In 2017 I spent more than a month in Guhe, a poverty-stricken village in Fuyang's Linquan county, to see how officials and villagers had been doing on poverty relief.
Though the village has a registered population of more than 5,000, I saw only a limited number of people staying home - mostly elderly, and kids who are often called left-behind children.
In stark contrast to the shabby brick-tile houses of poverty-stricken villagers, large single-family homes, often two to four stories tall, are everywhere in the village. Many homes are bigger than 500 square meters. However, most of the houses in the village had their doors locked during the entire period I was there.
A 500-square-meter, three-story house costs about 300,000 yuan ($47,257), excluding interior furnishings and decoration. Many of the houses have a nice look on the outside but have unpainted interior walls.
Village cadres told me that most of the big houses belong to villagers who migrate to cities for work. They have saved some money through years of industrious labor, but often cannot afford to buy a city apartment.
When I returned to the village last week, I saw that many of the homeowners had returned home, bringing the village back to vitality. I saw people chatting in front of houses and cars parked along the roads.
Many of the cars were new. According to what I've been told by auto sales insiders, the two or three months before Spring Festival tend to be the busiest period for car sales.
Fang Quanchun, who has been working in a garment factory in Beijing for more than seven years, told me that he gained more respect from other villagers when he brought a car of his own back home.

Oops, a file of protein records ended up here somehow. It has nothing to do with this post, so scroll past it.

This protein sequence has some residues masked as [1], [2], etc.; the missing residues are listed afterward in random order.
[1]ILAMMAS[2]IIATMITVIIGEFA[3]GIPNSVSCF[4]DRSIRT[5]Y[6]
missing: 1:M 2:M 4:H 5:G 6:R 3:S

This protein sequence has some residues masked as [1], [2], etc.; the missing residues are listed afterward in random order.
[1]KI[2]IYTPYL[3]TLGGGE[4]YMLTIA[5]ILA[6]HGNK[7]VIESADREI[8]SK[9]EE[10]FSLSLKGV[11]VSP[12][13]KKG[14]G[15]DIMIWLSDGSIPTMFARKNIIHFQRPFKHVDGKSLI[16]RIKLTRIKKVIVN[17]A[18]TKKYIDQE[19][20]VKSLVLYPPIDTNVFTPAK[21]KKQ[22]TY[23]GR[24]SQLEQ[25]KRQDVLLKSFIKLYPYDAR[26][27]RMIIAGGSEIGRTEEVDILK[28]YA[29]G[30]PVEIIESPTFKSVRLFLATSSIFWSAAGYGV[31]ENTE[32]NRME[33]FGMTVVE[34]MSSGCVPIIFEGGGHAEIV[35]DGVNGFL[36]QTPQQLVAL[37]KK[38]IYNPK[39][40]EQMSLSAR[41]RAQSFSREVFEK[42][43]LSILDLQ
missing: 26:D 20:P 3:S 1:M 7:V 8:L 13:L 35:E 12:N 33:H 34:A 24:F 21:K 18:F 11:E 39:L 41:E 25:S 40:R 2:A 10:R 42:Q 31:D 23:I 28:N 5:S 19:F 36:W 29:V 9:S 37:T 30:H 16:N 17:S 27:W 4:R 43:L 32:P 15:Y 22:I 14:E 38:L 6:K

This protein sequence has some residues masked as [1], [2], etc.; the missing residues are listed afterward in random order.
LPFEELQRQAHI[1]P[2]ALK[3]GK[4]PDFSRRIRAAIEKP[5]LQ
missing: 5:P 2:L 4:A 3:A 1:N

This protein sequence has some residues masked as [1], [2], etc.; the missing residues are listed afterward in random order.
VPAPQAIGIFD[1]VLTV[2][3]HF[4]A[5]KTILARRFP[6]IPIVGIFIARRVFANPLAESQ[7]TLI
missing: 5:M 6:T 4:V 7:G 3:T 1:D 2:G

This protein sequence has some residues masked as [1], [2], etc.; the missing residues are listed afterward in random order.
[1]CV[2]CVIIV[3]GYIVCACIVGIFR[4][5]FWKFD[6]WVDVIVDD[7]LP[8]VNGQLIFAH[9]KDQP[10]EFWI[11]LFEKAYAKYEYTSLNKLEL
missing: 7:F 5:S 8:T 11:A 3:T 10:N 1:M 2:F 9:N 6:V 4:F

Thanks to the poverty relief measures taken by the government, some concrete roads have been built in Guhe, making it more conducive to driving.
"I was rather surprised to see the new concrete road that passes by my house," Fang said, adding that the road had been in terrible condition for many years.
Fang will spend the holiday in the family's two-story house, though it is not finished.
In order to better inform the returning villagers of their hometown's latest development achievements, the Lyuzhai township government, which is responsible for Guhe, organized a tour with dozens of notable villagers for a look around.
The government hopes to persuade villagers to stay home and start their own businesses in the future, so that they can contribute to the local economic development.
"When many villagers left home for work in big cities years ago, the villages were very poor. But nowadays the situation has improved greatly, and we want to make them aware of that," said Han Chao, head of the government of Lyuzhai.
If startups employ poverty-stricken villagers, additional subsidies will be offered, in addition to other favorable policies, including tax reductions and cheap land.
Sometimes, officials worry that the village could become a little too lively. Based on their previous knowledge, they tell the local village cadres to keep a close eye on potential gambling activities during the holiday, as returning villagers have brought money with them and might gamble for fun.